Seville, Spain is also known as Sevilla, EspaÃ±a. My visit, during one of the hottest parts of the year, left me with beautiful pictures and sweaty clothes.
After a great night’s sleep, it was time to explore Seville, which is universally acknowledged as one of Europe’s hottest places.
I have wanted to visit Seville for several years because of its importance to the New World. Seville was where Columbus received permission for his voyage in 1492. In fact, nearly every Spanish journey to the New World began here. It was also the ultimate destination for nearly all of the silver that came from the mine at PotosÃ in Bolivia.
Much of those riches were used to build lavish buildings in this city.
This place is absolutely stunning. There’s a new wonderful building at every turn.
Real AlcÃ¡zar de Sevilla
We visited the Real AlcÃ¡zar de Sevilla (the Royal Palaces) where we saw, among many other wonder, the room where Christopher Columbus received permission from Isabella and Ferdinand to sail the ocean blue back in 1492. We also saw the spot where Magellan received his orders to sail around the planet (He would not survive the journey, only 18 of his sailors would return).
But more stunning than any story were the tiles and other decorations in this palace. It is truly unbelievable. Scroll through for some pictures…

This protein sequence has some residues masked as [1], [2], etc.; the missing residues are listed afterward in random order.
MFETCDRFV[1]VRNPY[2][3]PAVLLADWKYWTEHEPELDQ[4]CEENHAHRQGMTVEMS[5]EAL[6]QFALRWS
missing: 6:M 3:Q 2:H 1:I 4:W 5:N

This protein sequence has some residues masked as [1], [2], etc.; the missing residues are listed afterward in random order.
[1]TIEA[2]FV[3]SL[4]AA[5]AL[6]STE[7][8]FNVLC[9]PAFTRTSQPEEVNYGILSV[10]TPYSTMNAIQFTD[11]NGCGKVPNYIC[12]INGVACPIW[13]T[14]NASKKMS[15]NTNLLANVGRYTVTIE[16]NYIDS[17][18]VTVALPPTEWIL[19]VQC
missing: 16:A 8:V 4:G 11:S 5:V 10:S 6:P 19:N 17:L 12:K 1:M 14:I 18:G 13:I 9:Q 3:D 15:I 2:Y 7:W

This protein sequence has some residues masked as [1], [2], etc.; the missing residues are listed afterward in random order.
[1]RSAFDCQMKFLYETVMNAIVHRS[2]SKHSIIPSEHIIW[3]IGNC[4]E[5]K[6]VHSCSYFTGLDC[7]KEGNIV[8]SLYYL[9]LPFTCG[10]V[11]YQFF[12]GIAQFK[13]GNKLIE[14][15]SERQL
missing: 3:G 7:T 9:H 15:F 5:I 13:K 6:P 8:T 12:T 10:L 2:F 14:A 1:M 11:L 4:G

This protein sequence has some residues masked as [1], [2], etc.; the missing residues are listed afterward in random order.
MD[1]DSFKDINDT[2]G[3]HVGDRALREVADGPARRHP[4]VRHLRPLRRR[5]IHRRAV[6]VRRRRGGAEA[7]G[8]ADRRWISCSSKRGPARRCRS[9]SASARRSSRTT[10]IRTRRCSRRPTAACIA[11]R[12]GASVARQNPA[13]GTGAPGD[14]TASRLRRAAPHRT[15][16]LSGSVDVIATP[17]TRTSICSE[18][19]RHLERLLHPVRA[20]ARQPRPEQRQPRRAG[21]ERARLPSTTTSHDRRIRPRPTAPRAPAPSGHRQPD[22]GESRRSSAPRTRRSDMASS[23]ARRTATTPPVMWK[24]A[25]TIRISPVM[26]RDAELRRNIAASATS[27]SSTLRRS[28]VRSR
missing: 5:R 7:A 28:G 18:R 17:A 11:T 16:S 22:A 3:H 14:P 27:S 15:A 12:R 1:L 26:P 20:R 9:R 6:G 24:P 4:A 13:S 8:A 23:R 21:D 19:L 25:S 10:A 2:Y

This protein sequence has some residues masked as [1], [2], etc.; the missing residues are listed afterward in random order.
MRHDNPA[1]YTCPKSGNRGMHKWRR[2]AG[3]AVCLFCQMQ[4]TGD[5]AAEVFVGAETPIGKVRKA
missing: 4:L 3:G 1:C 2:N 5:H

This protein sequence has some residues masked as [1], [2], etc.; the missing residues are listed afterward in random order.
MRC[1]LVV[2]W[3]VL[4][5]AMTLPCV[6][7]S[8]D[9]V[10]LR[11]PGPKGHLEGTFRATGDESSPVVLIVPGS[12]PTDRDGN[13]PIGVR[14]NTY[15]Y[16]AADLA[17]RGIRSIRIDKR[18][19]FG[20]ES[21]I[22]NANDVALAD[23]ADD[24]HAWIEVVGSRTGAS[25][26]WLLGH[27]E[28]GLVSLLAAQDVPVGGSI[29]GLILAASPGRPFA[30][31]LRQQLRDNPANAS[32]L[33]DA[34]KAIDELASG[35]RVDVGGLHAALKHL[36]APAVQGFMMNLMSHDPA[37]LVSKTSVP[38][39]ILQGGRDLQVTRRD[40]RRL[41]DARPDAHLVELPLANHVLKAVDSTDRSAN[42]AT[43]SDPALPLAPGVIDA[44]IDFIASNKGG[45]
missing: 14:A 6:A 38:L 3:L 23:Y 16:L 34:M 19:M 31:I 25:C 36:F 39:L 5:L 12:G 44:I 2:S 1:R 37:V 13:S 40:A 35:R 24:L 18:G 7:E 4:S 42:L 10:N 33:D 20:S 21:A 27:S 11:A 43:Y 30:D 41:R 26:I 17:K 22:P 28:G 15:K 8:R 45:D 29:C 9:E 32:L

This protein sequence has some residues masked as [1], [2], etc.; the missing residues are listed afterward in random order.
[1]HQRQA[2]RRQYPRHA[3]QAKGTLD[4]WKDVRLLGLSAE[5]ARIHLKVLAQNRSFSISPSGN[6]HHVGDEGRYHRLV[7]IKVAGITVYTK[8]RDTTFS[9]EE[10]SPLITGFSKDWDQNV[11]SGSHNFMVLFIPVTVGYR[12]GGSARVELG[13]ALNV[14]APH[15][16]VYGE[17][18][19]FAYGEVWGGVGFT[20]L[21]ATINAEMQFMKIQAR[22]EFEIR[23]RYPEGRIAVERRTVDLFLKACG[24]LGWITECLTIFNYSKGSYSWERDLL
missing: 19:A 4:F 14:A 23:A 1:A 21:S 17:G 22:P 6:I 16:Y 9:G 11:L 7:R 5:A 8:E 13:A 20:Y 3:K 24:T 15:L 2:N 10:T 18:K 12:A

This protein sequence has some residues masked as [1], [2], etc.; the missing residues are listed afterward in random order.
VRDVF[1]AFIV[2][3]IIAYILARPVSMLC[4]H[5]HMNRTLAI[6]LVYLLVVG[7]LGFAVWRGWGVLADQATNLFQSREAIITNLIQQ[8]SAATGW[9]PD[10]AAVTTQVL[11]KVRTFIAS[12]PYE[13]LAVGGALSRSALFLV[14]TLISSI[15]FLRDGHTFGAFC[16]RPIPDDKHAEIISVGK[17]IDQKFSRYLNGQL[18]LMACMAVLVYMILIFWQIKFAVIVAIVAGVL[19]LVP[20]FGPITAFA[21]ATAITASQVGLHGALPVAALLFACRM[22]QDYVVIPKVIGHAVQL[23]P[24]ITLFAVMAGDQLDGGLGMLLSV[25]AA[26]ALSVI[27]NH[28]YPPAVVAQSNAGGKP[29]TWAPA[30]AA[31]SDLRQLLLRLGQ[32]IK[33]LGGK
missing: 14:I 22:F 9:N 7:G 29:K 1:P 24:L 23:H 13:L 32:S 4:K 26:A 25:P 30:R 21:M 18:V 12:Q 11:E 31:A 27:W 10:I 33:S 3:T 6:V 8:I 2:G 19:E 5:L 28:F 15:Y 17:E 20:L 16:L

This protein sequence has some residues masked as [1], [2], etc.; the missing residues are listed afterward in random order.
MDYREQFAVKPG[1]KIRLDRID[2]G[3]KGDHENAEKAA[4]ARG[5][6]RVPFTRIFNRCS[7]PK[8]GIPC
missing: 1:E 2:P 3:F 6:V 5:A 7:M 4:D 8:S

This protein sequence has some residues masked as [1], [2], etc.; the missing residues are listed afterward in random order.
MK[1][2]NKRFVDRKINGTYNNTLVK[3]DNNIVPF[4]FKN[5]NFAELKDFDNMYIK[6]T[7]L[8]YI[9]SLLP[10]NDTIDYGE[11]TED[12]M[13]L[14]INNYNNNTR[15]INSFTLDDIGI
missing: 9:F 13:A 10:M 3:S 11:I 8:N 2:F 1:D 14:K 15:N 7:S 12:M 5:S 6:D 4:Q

The General Archives of the Indies
Even more impressive than the Royal Palaces (for me, at least) was seeing The General Archives of the Indies.
If you’ve been following the blog for any period of time, you probably know I’m fascinated by the ancient cultures of Central and, especially, South America. The whole reason I decided to visit Seville, in fact, was because it served as the final processing point for much of the silver discovered in South America. When I visited PotosÃ in Bolivia, I told myself I wanted to see the place where most of the silver that came from that mountain wound up. So, here I am.
The building that once served as the spot where merchants and conquistadors planned their journeys across the Atlantic is today a beautiful example of the typical architecture for the city. The building, which is just beside the Royal Palace where those journeys were commissioned, is now the General Archives of the Indies.
It’s home to the records of these and so many more journeys. It’s a researcher’s dream. With enough records to stretch many, many miles, it is referred to by the Spanish as The Memory of the New World. Within its walls can be found Columbus’s journals and the original Treaty of Tordesillas, which divided the world between Spain and Portugal.
This place also reveals just how evident biases can be.
In many circles in South America, men like Pizzaro and de Gama are considered genocidal maniacs. In the General Archives of the Indies, they’re lauded as heroes.
Fortunately, the archives are today a central location for modern researchers to gain a better and more balanced perspective on the past.
It’s a stunningly beautiful building that brings into perspective the very beginnings of the unbelievable complexities of our interconnected world.
Next up? Gibraltar, where I’m sure more wonders await!